By virtue of dealing with the upsetting subject of teen suicide, it’s no surprise that 13 Reasons Why, both the hit Netflix show and the frequently challenged YA novel, are regularly mired in controversy. But as a recent A.V. Club article by Alex McLevy points out, a new study that some people are saying offers clear-cut proof that the show is, in fact, leading to teen suicide attempts, should be taken with a large grain of salt, if for no other reason than when dealing with something as complicated as suicide, there is no such thing as a straight answer.
From the McLevy article,
The troubling reality of the phenomenon, and the fears it inspires, have been a mainstay of cultural concern for decades. Which is why a new study linking the popular Netflix series 13 Reasons Why with an increase in teen suicide attempts should be viewed with a massive dose of skepticism about any conclusions to be drawn from it. This is merely the latest scapegoat for a problem that rightfully generates a lot of hand-wringing about how to combat it—and a lot of wrong-headed impulses about controlling art. (Even in the case of cheap sensationalism like 13 Reasons Why, whose depiction of teen suicide is far from subtle.)
The study conducted by the University of Michigan consisted of questionnaires of presented to 87 children and teens with suicidal concerns in a psychiatric emergency room. A questionnaire was also given to parents and guardians, but that was more focused on whether the adults had any awareness of the show. According to the abstract for the study, 13 Reasons Why: Viewing Patterns and Perceived Impact Among Youths at Risk for Suicide, half of the youths who participated in the study had seen at least one episode of the show, and of that half, just over half “(51%) believed the series increased their suicide risk to a nonzero degree”, which means that on a scale of one to ten, it could have been a one they selected for the internal increase they felt. The abstract also mentions that “Youths with more depressive symptoms and suicidal ideation were more likely to identify with the lead characters and report negative affect while viewing.”
If this study had been done in 1986, it’s likely that the same results could have been found for The Smiths song There Is a Light That Never Goes Out. The A.V. Club article by Alex McLevy also points out that since the beginning of time, depressed kids seek out depressing music, books, movies, etc. But so do non-depressed kids. The reason most of the kids in the psychiatric emergency ward had seen the show, is because the first season was the second highest viewed Netflix original within the first 30 days after its premiere. And 13 Reasons Why demonstrated an 18% growth from episode one to episode two, which is extremely unusual on a site designed towards binge-watching, but according to Variety and Jumpstart, that’s because the controversial show exceeded expectations with word of mouth recommendations. With that kind of popularity, it should not be surprising that half of any group of teenagers have seen at least one episode.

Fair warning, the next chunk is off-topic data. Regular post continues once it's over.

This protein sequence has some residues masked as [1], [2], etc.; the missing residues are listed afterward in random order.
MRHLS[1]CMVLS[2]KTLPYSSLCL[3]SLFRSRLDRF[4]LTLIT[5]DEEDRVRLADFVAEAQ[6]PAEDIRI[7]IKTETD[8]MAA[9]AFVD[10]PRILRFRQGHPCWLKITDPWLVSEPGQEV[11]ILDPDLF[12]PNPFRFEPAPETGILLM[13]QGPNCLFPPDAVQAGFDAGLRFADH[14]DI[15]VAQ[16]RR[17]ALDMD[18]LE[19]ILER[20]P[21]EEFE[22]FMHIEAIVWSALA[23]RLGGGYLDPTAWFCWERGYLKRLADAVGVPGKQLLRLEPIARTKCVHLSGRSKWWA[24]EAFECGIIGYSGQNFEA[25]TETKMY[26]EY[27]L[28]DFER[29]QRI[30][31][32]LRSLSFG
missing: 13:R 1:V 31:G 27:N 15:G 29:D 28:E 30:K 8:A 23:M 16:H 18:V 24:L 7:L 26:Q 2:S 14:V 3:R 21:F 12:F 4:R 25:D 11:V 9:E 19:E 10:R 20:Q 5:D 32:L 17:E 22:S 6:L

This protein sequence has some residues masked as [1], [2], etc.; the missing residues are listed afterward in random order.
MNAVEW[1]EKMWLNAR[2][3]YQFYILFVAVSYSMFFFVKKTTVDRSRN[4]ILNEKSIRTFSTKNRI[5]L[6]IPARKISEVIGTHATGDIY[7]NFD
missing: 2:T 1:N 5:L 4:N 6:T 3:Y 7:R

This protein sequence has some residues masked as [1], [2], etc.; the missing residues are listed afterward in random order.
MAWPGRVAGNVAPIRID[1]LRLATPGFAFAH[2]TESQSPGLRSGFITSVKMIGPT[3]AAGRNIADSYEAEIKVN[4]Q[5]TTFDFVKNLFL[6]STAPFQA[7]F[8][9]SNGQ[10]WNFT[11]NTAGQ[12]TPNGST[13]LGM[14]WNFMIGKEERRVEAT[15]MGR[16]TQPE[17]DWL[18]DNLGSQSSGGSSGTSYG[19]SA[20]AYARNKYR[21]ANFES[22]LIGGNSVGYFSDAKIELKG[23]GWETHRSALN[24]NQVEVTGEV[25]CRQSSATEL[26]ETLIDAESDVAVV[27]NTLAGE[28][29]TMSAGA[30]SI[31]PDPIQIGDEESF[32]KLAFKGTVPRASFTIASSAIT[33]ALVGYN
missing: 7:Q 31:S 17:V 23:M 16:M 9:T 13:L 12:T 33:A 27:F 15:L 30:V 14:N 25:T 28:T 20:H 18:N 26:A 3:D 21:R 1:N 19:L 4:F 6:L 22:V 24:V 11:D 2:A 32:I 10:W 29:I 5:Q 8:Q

Victor Hong, medical director of psychiatric emergency service at Michigan Medicine, said in response to the findings, “Our study doesn’t confirm that the show is increasing suicide risk. But it confirms that we should definitely be concerned about its impact on impressionable and vulnerable youth. Few believe this type of media exposure will take kids who are not depressed and make them suicidal. The concern is about how this may negatively impact youth who are already teetering on the edge.”
But that still puts the responsibility on the show, and art is not responsible for the mental health of our youth. McLevy brings up the well known Werther Effect, which is the fancy name for copycat suicides, named for the protagonist in Goethe’s The Sorrows of Young Werther which inspired young men to kill themselves in real life, sometimes even dressing up as the character or leaving the book open to relevant passages in lieu of a suicide note. That was 200 hundred years ago, that is how well worn these arguments and concerns are.
And the Netflix show has added warnings before the episodes. It has included information after the episodes, imploring people in who need help or who know people who need help to go to 13reasonswhy.info to find crisis resources. They’ve shot a series of videos about depression, drug and alcohol abuse, understanding consent, talking with your teen about the show, and more – all to try and help open up a dialogue between teens and parents. They’ve more than met their responsibility for handling a difficult subject matter responsibly. Now it’s time we take the opening they’ve provided, and start having those difficult conversations with teens we care about.
It is easy to understand why people look for easy answers to the complex questions surrounding teen suicide. It is a terrifying reality for a community that almost universally agrees it is the worst possible outcome for the limitless potential of a life. But a Netflix show is no more responsible than Goethe was in his day. People who want to kill themselves will gravitate toward things that confirm their own beliefs. As a society, we need to take the opportunities presented by art to have open dialogues about these things, and not hope that if we just remove every reference to it, it will miraculously go away.
As McLevy writes in his article,
But it’s important to keep the focus where it belongs, which is on the troubling reality that art like 13 Reasons Why only highlights and calls attention to: Namely, life sucks for a lot of kids, and the fact that some of them entertain suicidal thoughts is a societal problem, not a problem of access to an online streaming service.